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Tell management company to fix its own equipment

Q: A management company looks after maintenance and financial issues in our adult community of almost 300 units. We provide office space; the company provides the computer, fax, copier and other office equipment. Every time the equipment malfunctions, which is often, we get billed for the repair job. Our contract does not address this issue. Is it appropriate that we pay the repair bills?

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A: I'd challenge the management company about why they're billing you for the charges when the contract does not reflect that this is your obligation. One way of looking at this is to say, "It's your equipment, you're responsible for it." Send a letter asking them to justify the charges. Suggest that they meet with you for a discussion of these charges.

Elevators must be maintained

Q: If our elevators break down and must be replaced, and we can't afford to do so, can we still operate using only the stairs? Or are we required by law to repair or replace the elevators?

A: Elevators are part of the common areas. Statutes require that the board maintain the common elements. The board cannot shirk this responsibility because the association can't pay.

Have you considered how much your property is devalued because of nonworking elevators? Who would want to buy a unit in your association? Given a choice of buying a unit in a well-maintained association with working elevators and a unit in an association with broken-down elevators, where would you buy?

Your association should be maintaining a reserve fund for elevator maintenance and repair. The owners (notice: the owners, not the board) can vote not to fund these reserves, but I think that's a major mistake, as you're finding out. Whether you have to take out a loan or levy a special assessment, you need to fix the elevators. And you need to get your financial house in order so you don't face this problem again.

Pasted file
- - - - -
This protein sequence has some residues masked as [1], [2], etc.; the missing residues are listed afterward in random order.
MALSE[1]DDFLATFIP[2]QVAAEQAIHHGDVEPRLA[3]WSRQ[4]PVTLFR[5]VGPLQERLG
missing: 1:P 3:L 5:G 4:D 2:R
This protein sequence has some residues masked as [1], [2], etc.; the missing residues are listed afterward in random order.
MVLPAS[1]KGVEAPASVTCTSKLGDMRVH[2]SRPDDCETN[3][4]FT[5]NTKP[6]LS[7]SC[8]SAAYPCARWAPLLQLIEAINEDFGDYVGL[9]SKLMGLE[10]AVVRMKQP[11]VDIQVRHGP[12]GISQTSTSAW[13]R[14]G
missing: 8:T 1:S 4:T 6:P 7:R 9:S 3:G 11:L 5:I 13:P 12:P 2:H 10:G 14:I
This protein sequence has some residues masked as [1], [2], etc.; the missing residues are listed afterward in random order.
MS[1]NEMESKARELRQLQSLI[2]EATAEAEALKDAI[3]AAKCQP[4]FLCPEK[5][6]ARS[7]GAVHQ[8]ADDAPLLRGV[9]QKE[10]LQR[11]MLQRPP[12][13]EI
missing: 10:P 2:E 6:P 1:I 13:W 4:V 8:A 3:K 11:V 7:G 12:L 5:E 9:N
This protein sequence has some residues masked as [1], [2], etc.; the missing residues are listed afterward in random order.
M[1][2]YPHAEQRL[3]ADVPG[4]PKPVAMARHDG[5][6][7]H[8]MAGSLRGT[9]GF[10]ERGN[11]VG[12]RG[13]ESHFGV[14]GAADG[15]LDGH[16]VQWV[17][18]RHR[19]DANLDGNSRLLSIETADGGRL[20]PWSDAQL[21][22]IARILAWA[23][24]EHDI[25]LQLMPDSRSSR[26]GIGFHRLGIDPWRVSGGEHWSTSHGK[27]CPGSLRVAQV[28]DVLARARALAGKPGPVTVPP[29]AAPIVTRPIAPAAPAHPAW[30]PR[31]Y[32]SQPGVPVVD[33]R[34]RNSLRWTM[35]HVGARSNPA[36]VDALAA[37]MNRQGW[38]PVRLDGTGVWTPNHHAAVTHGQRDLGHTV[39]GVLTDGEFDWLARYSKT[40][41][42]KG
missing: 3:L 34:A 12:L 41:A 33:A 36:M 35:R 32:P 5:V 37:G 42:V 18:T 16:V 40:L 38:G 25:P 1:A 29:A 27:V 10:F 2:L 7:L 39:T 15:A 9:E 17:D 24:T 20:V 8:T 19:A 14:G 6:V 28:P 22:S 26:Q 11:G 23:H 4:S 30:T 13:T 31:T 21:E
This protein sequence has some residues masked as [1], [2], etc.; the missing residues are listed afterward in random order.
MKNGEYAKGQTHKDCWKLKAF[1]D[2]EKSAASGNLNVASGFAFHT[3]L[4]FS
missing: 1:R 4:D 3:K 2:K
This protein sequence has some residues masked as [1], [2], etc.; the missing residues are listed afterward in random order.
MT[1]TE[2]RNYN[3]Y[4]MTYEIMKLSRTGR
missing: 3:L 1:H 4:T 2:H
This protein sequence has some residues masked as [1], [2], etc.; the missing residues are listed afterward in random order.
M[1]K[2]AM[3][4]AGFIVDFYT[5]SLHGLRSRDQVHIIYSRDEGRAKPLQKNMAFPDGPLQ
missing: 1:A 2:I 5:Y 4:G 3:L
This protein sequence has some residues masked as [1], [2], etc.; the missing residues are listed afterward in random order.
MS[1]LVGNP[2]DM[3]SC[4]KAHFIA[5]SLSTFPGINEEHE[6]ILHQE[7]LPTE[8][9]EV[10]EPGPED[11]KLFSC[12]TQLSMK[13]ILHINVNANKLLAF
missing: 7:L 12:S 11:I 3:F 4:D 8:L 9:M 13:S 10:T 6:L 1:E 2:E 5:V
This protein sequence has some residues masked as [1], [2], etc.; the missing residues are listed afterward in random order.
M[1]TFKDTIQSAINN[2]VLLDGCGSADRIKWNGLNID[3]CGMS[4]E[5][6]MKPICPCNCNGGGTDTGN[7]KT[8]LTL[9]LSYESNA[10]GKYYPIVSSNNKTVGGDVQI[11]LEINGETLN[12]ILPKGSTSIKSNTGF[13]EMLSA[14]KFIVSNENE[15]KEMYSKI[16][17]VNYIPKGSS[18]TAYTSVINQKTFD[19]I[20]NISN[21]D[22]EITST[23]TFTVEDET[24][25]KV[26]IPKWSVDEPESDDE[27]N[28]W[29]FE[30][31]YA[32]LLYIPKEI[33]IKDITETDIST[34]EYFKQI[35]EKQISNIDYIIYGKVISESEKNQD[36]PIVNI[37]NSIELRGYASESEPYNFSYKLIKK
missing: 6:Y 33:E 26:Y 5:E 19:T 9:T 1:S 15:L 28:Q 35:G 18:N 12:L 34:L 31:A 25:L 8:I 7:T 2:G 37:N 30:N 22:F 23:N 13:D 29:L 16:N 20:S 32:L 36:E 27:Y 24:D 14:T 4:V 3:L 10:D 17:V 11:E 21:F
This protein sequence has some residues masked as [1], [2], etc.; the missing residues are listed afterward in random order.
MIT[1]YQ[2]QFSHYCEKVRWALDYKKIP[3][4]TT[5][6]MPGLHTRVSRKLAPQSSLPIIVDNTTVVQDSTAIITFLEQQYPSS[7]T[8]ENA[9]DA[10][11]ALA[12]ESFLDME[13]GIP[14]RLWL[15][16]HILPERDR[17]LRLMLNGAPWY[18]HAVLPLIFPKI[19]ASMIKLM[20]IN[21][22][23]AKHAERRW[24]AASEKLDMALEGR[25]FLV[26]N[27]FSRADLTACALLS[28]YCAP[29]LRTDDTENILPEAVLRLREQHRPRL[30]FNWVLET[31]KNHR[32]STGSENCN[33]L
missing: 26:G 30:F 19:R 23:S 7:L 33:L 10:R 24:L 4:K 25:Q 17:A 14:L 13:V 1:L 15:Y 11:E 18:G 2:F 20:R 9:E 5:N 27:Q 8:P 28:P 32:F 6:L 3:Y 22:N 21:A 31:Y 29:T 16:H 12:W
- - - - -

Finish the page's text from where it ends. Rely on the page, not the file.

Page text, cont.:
Holding comments is unreasonable

Q: At the urging of our property manager, the board has approved a policy that members are not allowed to speak until the end of the meeting — after all business has been conducted, motions made and votes taken, at which point any comments we make are irrelevant. Sometimes board members get up and leave before the question-and-answer period. Are restrictions like this legal?

A: The following is right out of the Homeowners Association act — FS 720.303(2) (b) — but the condominium act, FS 718.112(1)c), has similar wording:

"Members have the right to attend all meetings of the board and to speak on any matter placed on the agenda by petition of the voting interests for at least three minutes. The association (the board) may adopt written reasonable rules expanding the right of members to speak and governing the frequency, duration, and other manner of member statements, which rules must be consistent with this paragraph and may include a sign-up sheet for members wishing to speak."

Your board's policy limiting owner comments to the end of the meeting is unreasonable and inconsistent with the statutes. Members must be allowed to speak on agenda items at the time the item is being discussed by the board. The board needs to establish reasonable meeting policies.

Richard White is a licensed community associations manager. Write to him c/o Community Living, St. Petersburg Times, P.O. Box 1121, St. Petersburg, FL 33731. He can't take phone calls or provide personal replies by mail, but you can e-mail him at CAMquestions@cfl.rr.com. Please include your name and city. Online: talkwithcam.com.

Tell management company to fix its own equipment 09/05/08 [Last modified: Tuesday, November 2, 2010 3:49pm]
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